This year marks the 50th anniversary of the start of La Nouvelle Vague, the French New Wave which transformed and dominated European cinema in the late 1950’s and 1960’s. Although the majority of French films from this decade are blanketed with the term Nouvelle Vague, the movement encompassed many different styles and approaches to cinema from a wide variety of directors. The New Wave filmmakers were all united by their desire to alter the horizons of cinema, rejecting the formalist traditions of the classical style, although they never formally recognised themselves as being part of one conscious group, more a body of young filmmakers sharing the same iconoclastic mindset. However, despite their wish to rewrite the cinematic rulebook, many of the directors had a great appreciation for classical cinema. In fact, the movement’s origins began with the magazine Cahiers du Cinema, which saw critics and future pioneering directors Francois Truffaut, Eric Rohmer, Jean-Luc Godard, Claude Chabrol and Jacques Rivette create anew the doctrine of film theory and criticism. Under the guidance of Cahiers founder Andre Bazin, the critics were instrumental in re-evaluating the importance of classical films both in France (from Renoir, Vigo and Cocteau) and in Hollywood. The Cahiers writers felt that the artistic achievements of certain Hollywood directors were undervalued, as they had always been associated with the restrictive American studio production line. Through these writings, the manifesto for ‘Les Politiques des Auteurs’ emerged, where the critics argued that the stylistic approaches and use of mise-en-scene gave some films greater merit beyond their generic narratives. These theories greatly enhanced the critical value of Hollywood director’s oeuvres, notably Nicholas Ray, John Ford, Orson Welles, Howard Hawks and Alfred Hitchcock. Francois Truffaut even conducted lengthy interviews with Hitchcock for a book published in 1967. The Cahiers critics were really the first to celebrate the American films of the 1940’s and 1950’s that are now regarded as classics.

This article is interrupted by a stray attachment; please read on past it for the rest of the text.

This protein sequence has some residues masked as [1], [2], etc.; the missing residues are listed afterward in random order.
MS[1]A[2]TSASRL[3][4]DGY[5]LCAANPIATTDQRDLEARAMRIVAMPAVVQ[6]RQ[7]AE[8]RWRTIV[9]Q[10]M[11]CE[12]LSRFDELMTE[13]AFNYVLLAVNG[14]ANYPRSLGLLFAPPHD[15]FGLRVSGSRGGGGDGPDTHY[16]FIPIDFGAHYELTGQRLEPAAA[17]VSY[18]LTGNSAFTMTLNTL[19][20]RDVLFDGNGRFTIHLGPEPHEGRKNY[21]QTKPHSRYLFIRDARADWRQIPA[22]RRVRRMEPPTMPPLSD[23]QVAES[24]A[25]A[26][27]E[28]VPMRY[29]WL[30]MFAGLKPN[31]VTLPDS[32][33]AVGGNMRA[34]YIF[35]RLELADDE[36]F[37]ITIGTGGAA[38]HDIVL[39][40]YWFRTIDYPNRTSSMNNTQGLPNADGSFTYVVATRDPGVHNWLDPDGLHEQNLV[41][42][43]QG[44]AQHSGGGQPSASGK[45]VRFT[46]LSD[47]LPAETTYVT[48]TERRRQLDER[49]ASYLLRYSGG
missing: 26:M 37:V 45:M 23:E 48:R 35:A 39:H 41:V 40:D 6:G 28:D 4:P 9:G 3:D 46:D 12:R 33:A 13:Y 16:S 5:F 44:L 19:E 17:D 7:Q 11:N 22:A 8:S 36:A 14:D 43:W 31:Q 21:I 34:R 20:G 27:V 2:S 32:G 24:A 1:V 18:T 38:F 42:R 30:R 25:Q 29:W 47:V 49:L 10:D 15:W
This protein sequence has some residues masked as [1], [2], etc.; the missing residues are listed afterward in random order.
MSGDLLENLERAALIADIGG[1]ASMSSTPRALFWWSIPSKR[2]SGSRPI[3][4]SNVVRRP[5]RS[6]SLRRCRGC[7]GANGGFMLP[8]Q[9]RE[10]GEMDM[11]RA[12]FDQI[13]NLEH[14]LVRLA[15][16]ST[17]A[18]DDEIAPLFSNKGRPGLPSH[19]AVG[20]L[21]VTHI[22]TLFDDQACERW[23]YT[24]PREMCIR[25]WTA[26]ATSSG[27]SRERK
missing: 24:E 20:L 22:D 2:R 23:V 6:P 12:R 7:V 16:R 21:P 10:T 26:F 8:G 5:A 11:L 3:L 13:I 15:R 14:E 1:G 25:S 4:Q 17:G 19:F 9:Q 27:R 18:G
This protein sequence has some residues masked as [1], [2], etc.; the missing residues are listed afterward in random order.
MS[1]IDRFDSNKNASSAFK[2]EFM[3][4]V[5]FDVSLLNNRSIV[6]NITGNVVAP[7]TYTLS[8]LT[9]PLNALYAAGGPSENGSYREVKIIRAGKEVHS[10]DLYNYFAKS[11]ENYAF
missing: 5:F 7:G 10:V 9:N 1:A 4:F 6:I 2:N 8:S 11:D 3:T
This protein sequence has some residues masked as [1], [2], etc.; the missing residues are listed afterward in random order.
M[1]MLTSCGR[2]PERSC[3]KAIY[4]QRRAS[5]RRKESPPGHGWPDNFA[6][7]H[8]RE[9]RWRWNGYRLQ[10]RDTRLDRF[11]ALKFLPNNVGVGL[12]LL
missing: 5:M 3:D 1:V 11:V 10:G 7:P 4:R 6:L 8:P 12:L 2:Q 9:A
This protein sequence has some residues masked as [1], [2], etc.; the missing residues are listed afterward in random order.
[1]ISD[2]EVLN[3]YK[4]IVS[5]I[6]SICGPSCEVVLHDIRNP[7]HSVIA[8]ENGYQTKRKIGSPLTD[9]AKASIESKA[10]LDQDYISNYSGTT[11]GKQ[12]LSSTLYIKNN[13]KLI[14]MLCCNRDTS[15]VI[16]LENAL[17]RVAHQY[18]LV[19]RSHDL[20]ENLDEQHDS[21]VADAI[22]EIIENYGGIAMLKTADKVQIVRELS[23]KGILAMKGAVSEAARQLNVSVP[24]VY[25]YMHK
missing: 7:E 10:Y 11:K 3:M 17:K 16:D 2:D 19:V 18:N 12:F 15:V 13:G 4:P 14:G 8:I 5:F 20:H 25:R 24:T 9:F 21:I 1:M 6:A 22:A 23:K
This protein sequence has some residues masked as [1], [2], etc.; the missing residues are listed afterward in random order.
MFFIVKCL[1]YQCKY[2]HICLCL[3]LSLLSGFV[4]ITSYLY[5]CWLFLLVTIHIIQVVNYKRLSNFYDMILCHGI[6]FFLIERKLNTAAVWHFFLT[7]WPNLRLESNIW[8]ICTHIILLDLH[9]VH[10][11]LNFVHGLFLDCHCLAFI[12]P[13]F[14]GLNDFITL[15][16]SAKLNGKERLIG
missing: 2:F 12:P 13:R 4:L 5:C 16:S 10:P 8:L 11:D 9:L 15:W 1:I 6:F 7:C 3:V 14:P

To represent the varied approaches within the Nouvelle Vague, I’ve chosen to briefly discuss four of my favourite films from the movement, all of which represent very different interpretations of the wave’s intentions from four key directors. The 400 Blows (1959) is generally considered the first film of the wave. Directed by Francois Truffaut, it tells the story of troubled teenager Antoine Doinel, as he struggles at home and at school, finally being sent to a detention camp after being misunderstood by his parents and the authorities as an incorrigible trouble maker. The film gives a bleak, realistic presentation of events, an influence from Robert Bresson and also the Italian neo-realist style, but combines it with playful cinematic techniques including jump cuts and freeze frames. In the final sequence, the camera tracks Antoine running along the beach towards the ocean for the first time in his life, followed by a zoom in and a sudden freeze frame, as Antione apparently stares at the audience. It’s undoubtedly one of the most memorable and powerful moments in cinema history. The 400 Blows clearly expresses the New Wave’s unwritten manifesto of rejecting traditionally structured linear narrative, instead presenting an episodic account more interested in the experiences of the character, as well as the film’s stunning black and white photography. This film would become the first episode in an unprecedented twenty-year series of four films and one short, showing the young Antoine (always played by Jean-Pierre Leaud) become an adult, fall in love and start a family in Antoine And Colette (1962), Stolen Kisses (1968), Bed And Board (1970) and Love On The Run (1979). A similar romantic story with dark realistic overtones was Truffaut’s 1962 masterpiece Jules et Jim, which gave Truffaut even greater scope for innovative techniques. Similarly, Godard’s Bande A Part (1964) explored a dangerous love triangle with playful exuberance, whilst Jacques Remy’s The Umbrellas Of Cherbourg (1964) presented a romantic liaison as a musical in glorious technicolour, giving Catherine Deneuve her breakthrough role.